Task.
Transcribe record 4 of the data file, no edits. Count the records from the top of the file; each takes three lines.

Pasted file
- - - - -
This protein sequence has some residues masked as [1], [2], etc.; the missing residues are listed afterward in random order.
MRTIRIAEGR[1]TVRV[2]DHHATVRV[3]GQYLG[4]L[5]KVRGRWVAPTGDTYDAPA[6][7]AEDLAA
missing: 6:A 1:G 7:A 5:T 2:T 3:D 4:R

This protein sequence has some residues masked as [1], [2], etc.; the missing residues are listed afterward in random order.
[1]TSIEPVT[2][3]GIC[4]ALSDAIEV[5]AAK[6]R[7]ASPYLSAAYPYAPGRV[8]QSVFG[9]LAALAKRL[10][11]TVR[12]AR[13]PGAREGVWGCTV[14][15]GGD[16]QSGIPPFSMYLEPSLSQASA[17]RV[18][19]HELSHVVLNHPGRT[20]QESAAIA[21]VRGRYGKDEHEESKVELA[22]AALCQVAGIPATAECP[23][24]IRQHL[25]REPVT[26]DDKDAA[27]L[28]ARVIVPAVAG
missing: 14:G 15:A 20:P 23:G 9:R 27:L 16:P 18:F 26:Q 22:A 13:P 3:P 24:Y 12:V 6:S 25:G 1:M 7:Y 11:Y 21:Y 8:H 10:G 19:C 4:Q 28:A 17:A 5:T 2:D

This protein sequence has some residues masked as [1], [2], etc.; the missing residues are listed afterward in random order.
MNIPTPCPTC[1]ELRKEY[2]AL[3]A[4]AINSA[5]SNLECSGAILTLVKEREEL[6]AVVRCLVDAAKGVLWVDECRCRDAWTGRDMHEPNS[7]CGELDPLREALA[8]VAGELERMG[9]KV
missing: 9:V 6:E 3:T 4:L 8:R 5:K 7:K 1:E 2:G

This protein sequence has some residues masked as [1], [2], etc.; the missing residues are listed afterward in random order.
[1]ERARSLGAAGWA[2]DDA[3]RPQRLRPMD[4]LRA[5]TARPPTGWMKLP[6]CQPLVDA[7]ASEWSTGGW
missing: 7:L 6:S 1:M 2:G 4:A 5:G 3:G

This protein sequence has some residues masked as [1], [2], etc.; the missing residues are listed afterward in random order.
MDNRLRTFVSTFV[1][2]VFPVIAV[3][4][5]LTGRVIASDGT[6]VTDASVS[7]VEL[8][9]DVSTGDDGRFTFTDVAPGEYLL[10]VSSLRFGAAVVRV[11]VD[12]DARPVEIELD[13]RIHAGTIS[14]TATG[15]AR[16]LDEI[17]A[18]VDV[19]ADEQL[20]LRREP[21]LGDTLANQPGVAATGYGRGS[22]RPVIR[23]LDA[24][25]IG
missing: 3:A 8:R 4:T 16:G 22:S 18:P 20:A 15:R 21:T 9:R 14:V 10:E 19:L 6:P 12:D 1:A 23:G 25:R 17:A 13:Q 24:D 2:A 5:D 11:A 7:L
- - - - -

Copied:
This protein sequence has some residues masked as [1], [2], etc.; the missing residues are listed afterward in random order.
[1]ERARSLGAAGWA[2]DDA[3]RPQRLRPMD[4]LRA[5]TARPPTGWMKLP[6]CQPLVDA[7]ASEWSTGGW
missing: 7:L 6:S 1:M 2:G 4:A 5:G 3:G